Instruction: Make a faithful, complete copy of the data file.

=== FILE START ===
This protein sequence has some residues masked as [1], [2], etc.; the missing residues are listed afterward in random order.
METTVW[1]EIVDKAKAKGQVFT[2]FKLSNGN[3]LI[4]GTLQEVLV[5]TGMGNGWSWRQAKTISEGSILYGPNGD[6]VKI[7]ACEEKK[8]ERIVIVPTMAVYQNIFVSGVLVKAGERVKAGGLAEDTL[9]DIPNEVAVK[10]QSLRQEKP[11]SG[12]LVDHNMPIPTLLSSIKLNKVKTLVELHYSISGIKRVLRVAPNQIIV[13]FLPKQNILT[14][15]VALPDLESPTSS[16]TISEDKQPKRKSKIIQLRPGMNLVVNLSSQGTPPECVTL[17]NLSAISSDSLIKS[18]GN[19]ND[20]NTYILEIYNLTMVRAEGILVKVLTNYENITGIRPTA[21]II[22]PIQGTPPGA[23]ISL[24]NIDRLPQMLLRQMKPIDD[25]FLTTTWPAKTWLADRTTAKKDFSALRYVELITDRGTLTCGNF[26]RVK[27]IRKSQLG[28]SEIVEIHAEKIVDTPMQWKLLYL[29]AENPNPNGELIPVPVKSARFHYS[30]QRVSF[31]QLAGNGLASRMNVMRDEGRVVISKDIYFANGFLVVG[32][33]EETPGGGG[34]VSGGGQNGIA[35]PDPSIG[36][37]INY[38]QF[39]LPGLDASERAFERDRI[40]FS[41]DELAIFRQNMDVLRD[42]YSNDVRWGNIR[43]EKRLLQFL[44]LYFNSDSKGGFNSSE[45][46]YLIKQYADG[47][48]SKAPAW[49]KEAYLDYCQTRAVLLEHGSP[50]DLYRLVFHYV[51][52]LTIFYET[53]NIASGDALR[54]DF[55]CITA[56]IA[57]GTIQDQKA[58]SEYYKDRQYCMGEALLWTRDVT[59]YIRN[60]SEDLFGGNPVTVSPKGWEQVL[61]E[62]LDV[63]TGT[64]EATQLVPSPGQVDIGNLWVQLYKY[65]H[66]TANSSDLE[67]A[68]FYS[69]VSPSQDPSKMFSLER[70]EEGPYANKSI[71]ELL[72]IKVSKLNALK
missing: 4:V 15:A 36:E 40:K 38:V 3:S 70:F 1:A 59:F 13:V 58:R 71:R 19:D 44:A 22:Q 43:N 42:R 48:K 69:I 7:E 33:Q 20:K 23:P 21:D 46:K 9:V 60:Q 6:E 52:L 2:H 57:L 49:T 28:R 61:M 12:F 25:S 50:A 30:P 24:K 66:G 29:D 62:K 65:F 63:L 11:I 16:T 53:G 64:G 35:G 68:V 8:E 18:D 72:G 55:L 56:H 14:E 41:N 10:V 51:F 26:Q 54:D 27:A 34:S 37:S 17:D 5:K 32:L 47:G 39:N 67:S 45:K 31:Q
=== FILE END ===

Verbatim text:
This protein sequence has some residues masked as [1], [2], etc.; the missing residues are listed afterward in random order.
METTVW[1]EIVDKAKAKGQVFT[2]FKLSNGN[3]LI[4]GTLQEVLV[5]TGMGNGWSWRQAKTISEGSILYGPNGD[6]VKI[7]ACEEKK[8]ERIVIVPTMAVYQNIFVSGVLVKAGERVKAGGLAEDTL[9]DIPNEVAVK[10]QSLRQEKP[11]SG[12]LVDHNMPIPTLLSSIKLNKVKTLVELHYSISGIKRVLRVAPNQIIV[13]FLPKQNILT[14][15]VALPDLESPTSS[16]TISEDKQPKRKSKIIQLRPGMNLVVNLSSQGTPPECVTL[17]NLSAISSDSLIKS[18]GN[19]ND[20]NTYILEIYNLTMVRAEGILVKVLTNYENITGIRPTA[21]II[22]PIQGTPPGA[23]ISL[24]NIDRLPQMLLRQMKPIDD[25]FLTTTWPAKTWLADRTTAKKDFSALRYVELITDRGTLTCGNF[26]RVK[27]IRKSQLG[28]SEIVEIHAEKIVDTPMQWKLLYL[29]AENPNPNGELIPVPVKSARFHYS[30]QRVSF[31]QLAGNGLASRMNVMRDEGRVVISKDIYFANGFLVVG[32][33]EETPGGGG[34]VSGGGQNGIA[35]PDPSIG[36][37]INY[38]QF[39]LPGLDASERAFERDRI[40]FS[41]DELAIFRQNMDVLRD[42]YSNDVRWGNIR[43]EKRLLQFL[44]LYFNSDSKGGFNSSE[45][46]YLIKQYADG[47][48]SKAPAW[49]KEAYLDYCQTRAVLLEHGSP[50]DLYRLVFHYV[51][52]LTIFYET[53]NIASGDALR[54]DF[55]CITA[56]IA[57]GTIQDQKA[58]SEYYKDRQYCMGEALLWTRDVT[59]YIRN[60]SEDLFGGNPVTVSPKGWEQVL[61]E[62]LDV[63]TGT[64]EATQLVPSPGQVDIGNLWVQLYKY[65]H[66]TANSSDLE[67]A[68]FYS[69]VSPSQDPSKMFSLER[70]EEGPYANKSI[71]ELL[72]IKVSKLNALK
missing: 4:V 15:A 36:E 40:K 38:V 3:S 70:F 1:A 59:F 13:V 58:R 71:R 19:D 44:A 22:Q 43:N 42:R 48:K 69:I 7:E 33:Q 20:K 23:P 21:D 46:K 9:V 60:Q 6:E 52:L 2:H 57:L 49:T 28:R 61:M 12:F 25:S 50:A 30:P 24:K 66:G 29:D 62:K 65:F 63:L 11:I 16:T 53:G 64:G 35:G 68:V 8:E 18:D 72:G 55:L 56:H 14:E 41:N 10:V 51:F 26:Q 54:D 27:A 34:S 37:S 17:D 5:K 32:L 47:G 39:N 67:S 45:K 31:Q